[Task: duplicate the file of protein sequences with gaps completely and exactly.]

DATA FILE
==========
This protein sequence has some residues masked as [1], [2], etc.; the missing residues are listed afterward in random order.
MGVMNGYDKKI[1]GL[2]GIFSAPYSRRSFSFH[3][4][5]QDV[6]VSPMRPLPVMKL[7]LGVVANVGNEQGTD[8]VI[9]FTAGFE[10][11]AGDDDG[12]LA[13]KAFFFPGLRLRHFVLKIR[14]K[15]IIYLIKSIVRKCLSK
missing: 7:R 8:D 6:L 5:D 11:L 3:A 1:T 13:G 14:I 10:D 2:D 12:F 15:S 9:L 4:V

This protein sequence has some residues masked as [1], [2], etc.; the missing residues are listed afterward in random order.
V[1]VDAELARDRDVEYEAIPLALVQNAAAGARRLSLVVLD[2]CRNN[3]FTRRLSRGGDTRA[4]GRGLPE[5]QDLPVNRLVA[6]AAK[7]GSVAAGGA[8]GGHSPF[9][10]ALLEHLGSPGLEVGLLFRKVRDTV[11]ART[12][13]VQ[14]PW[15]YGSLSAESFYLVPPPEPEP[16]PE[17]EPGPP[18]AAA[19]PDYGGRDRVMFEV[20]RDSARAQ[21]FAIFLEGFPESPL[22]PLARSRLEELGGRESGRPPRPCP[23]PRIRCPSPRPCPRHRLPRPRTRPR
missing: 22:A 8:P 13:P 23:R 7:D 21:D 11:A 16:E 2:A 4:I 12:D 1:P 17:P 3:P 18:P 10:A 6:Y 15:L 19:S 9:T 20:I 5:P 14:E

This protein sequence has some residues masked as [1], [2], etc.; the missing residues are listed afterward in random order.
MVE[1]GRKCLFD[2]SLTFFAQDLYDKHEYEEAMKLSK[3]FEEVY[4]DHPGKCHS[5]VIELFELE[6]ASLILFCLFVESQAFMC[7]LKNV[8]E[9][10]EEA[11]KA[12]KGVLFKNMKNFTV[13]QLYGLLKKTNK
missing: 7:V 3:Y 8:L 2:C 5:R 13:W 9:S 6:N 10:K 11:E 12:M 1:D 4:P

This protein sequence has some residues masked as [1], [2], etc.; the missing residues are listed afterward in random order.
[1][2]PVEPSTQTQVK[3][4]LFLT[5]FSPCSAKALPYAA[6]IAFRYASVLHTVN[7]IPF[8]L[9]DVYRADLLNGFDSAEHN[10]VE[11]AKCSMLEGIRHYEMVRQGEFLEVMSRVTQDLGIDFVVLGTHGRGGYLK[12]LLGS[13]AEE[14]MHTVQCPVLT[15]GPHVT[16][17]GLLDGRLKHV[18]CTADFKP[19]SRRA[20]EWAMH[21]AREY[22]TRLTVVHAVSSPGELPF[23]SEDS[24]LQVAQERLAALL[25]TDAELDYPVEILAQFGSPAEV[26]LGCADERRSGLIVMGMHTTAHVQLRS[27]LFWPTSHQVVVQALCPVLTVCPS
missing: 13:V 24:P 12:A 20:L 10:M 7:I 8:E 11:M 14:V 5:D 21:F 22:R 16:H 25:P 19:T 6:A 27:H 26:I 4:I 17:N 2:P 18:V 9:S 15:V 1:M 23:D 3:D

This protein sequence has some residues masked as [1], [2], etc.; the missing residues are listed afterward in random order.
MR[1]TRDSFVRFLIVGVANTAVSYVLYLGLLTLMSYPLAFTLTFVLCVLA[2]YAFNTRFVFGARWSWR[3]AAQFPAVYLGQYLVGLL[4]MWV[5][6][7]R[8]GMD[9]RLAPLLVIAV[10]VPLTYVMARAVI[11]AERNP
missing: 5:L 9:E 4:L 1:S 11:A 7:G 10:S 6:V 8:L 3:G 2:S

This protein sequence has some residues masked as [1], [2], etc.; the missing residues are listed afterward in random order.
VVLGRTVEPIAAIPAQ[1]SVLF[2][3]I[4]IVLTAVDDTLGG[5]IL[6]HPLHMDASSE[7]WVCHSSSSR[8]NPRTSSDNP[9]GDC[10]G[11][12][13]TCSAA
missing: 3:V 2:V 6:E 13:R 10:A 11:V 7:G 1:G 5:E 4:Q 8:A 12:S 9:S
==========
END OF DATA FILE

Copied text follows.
This protein sequence has some residues masked as [1], [2], etc.; the missing residues are listed afterward in random order.
MGVMNGYDKKI[1]GL[2]GIFSAPYSRRSFSFH[3][4][5]QDV[6]VSPMRPLPVMKL[7]LGVVANVGNEQGTD[8]VI[9]FTAGFE[10][11]AGDDDG[12]LA[13]KAFFFPGLRLRHFVLKIR[14]K[15]IIYLIKSIVRKCLSK
missing: 7:R 8:D 6:L 5:D 11:L 3:A 1:T 13:G 14:I 10:D 2:D 12:F 15:S 9:L 4:V

This protein sequence has some residues masked as [1], [2], etc.; the missing residues are listed afterward in random order.
V[1]VDAELARDRDVEYEAIPLALVQNAAAGARRLSLVVLD[2]CRNN[3]FTRRLSRGGDTRA[4]GRGLPE[5]QDLPVNRLVA[6]AAK[7]GSVAAGGA[8]GGHSPF[9][10]ALLEHLGSPGLEVGLLFRKVRDTV[11]ART[12][13]VQ[14]PW[15]YGSLSAESFYLVPPPEPEP[16]PE[17]EPGPP[18]AAA[19]PDYGGRDRVMFEV[20]RDSARAQ[21]FAIFLEGFPESPL[22]PLARSRLEELGGRESGRPPRPCP[23]PRIRCPSPRPCPRHRLPRPRTRPR
missing: 22:A 8:P 13:P 23:R 7:D 21:D 11:A 16:E 2:A 4:I 12:D 1:P 17:P 3:P 18:P 10:A 6:Y 15:L 19:S 9:T 20:I 5:P 14:E

This protein sequence has some residues masked as [1], [2], etc.; the missing residues are listed afterward in random order.
MVE[1]GRKCLFD[2]SLTFFAQDLYDKHEYEEAMKLSK[3]FEEVY[4]DHPGKCHS[5]VIELFELE[6]ASLILFCLFVESQAFMC[7]LKNV[8]E[9][10]EEA[11]KA[12]KGVLFKNMKNFTV[13]QLYGLLKKTNK
missing: 7:V 3:Y 8:L 2:C 5:R 13:W 9:S 6:N 10:K 11:E 12:M 1:D 4:P

This protein sequence has some residues masked as [1], [2], etc.; the missing residues are listed afterward in random order.
[1][2]PVEPSTQTQVK[3][4]LFLT[5]FSPCSAKALPYAA[6]IAFRYASVLHTVN[7]IPF[8]L[9]DVYRADLLNGFDSAEHN[10]VE[11]AKCSMLEGIRHYEMVRQGEFLEVMSRVTQDLGIDFVVLGTHGRGGYLK[12]LLGS[13]AEE[14]MHTVQCPVLT[15]GPHVT[16][17]GLLDGRLKHV[18]CTADFKP[19]SRRA[20]EWAMH[21]AREY[22]TRLTVVHAVSSPGELPF[23]SEDS[24]LQVAQERLAALL[25]TDAELDYPVEILAQFGSPAEV[26]LGCADERRSGLIVMGMHTTAHVQLRS[27]LFWPTSHQVVVQALCPVLTVCPS
missing: 13:V 24:P 12:A 20:L 10:M 7:I 8:E 11:M 14:V 5:D 21:F 22:R 16:H 25:P 19:T 6:A 27:H 26:I 4:I 17:N 2:P 18:V 9:S 15:V 1:M 23:D 3:D

This protein sequence has some residues masked as [1], [2], etc.; the missing residues are listed afterward in random order.
MR[1]TRDSFVRFLIVGVANTAVSYVLYLGLLTLMSYPLAFTLTFVLCVLA[2]YAFNTRFVFGARWSWR[3]AAQFPAVYLGQYLVGLL[4]MWV[5][6][7]R[8]GMD[9]RLAPLLVIAV[10]VPLTYVMARAVI[11]AERNP
missing: 5:L 9:E 4:L 1:S 11:A 7:G 10:S 6:V 8:L 3:G 2:S

This protein sequence has some residues masked as [1], [2], etc.; the missing residues are listed afterward in random order.
VVLGRTVEPIAAIPAQ[1]SVLF[2][3]I[4]IVLTAVDDTLGG[5]IL[6]HPLHMDASSE[7]WVCHSSSSR[8]NPRTSSDNP[9]GDC[10]G[11][12][13]TCSAA
missing: 3:V 2:V 6:E 13:R 10:A 11:V 7:G 1:G 5:E 4:Q 8:A 12:S 9:S